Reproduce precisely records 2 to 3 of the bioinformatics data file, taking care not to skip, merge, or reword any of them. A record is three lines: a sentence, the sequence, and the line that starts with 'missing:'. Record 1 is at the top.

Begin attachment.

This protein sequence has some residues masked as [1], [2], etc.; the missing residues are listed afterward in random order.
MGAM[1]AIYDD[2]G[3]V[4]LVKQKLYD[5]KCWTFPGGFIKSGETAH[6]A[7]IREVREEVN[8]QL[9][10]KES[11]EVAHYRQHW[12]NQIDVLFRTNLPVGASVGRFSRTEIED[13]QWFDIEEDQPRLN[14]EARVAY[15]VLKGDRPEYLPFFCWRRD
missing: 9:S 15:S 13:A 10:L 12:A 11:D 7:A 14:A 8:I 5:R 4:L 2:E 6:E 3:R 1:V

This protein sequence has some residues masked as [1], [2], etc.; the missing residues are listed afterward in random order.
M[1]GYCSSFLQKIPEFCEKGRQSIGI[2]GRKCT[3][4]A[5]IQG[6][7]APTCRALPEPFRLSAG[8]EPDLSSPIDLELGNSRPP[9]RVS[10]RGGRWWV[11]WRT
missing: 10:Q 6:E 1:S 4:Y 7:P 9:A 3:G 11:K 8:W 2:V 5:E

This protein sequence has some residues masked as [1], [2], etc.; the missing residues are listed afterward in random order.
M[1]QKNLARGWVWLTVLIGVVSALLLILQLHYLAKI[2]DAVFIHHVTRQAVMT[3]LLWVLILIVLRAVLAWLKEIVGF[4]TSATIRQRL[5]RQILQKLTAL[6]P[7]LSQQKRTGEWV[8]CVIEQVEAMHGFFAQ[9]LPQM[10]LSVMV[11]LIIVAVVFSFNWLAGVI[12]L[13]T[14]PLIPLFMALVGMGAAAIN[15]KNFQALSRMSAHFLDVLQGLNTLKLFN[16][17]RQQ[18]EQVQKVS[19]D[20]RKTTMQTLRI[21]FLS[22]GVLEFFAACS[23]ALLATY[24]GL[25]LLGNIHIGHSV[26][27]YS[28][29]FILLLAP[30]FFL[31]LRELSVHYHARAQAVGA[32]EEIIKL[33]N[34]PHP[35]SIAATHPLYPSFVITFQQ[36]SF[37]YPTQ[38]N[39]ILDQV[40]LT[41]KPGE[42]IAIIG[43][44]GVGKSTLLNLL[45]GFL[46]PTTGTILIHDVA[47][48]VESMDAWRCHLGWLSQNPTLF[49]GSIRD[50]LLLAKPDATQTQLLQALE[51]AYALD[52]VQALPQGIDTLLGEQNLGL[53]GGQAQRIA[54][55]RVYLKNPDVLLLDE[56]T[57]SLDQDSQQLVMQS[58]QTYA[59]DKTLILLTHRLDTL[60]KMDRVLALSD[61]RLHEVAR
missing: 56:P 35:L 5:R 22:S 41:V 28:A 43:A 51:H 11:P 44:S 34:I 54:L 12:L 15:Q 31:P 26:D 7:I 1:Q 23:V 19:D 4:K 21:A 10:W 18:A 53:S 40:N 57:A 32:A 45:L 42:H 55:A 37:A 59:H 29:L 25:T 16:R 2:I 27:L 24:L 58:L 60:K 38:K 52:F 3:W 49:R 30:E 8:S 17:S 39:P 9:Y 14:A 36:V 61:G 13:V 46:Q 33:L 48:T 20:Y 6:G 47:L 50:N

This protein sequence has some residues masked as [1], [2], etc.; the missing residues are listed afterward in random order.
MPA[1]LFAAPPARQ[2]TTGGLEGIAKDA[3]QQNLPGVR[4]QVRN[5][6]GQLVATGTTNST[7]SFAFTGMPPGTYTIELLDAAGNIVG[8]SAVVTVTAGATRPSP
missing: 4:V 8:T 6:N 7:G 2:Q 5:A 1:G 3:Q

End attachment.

This protein sequence has some residues masked as [1], [2], etc.; the missing residues are listed afterward in random order.
M[1]GYCSSFLQKIPEFCEKGRQSIGI[2]GRKCT[3][4]A[5]IQG[6][7]APTCRALPEPFRLSAG[8]EPDLSSPIDLELGNSRPP[9]RVS[10]RGGRWWV[11]WRT
missing: 10:Q 6:E 1:S 4:Y 7:P 9:A 3:G 11:K 8:W 2:V 5:E

This protein sequence has some residues masked as [1], [2], etc.; the missing residues are listed afterward in random order.
M[1]QKNLARGWVWLTVLIGVVSALLLILQLHYLAKI[2]DAVFIHHVTRQAVMT[3]LLWVLILIVLRAVLAWLKEIVGF[4]TSATIRQRL[5]RQILQKLTAL[6]P[7]LSQQKRTGEWV[8]CVIEQVEAMHGFFAQ[9]LPQM[10]LSVMV[11]LIIVAVVFSFNWLAGVI[12]L[13]T[14]PLIPLFMALVGMGAAAIN[15]KNFQALSRMSAHFLDVLQGLNTLKLFN[16][17]RQQ[18]EQVQKVS[19]D[20]RKTTMQTLRI[21]FLS[22]GVLEFFAACS[23]ALLATY[24]GL[25]LLGNIHIGHSV[26][27]YS[28][29]FILLLAP[30]FFL[31]LRELSVHYHARAQAVGA[32]EEIIKL[33]N[34]PHP[35]SIAATHPLYPSFVITFQQ[36]SF[37]YPTQ[38]N[39]ILDQV[40]LT[41]KPGE[42]IAIIG[43][44]GVGKSTLLNLL[45]GFL[46]PTTGTILIHDVA[47][48]VESMDAWRCHLGWLSQNPTLF[49]GSIRD[50]LLLAKPDATQTQLLQALE[51]AYALD[52]VQALPQGIDTLLGEQNLGL[53]GGQAQRIA[54][55]RVYLKNPDVLLLDE[56]T[57]SLDQDSQQLVMQS[58]QTYA[59]DKTLILLTHRLDTL[60]KMDRVLALSD[61]RLHEVAR
missing: 56:P 35:L 5:R 22:S 41:V 28:A 43:A 51:H 11:P 44:S 34:I 54:L 12:L 15:Q 31:P 26:D 7:I 1:Q 23:V 19:D 4:K 21:A 10:W 18:A 53:S 40:N 57:A 32:A 45:L 42:H 55:A 37:A 59:H 29:L 25:T 16:R 2:I 27:L 24:L 58:L 60:K 38:K 52:F 3:W 49:R 30:E 8:S 17:S 39:P 9:Y 14:A 36:V 61:G 13:V 46:Q 33:L 48:T 20:Y 6:G 47:L 50:N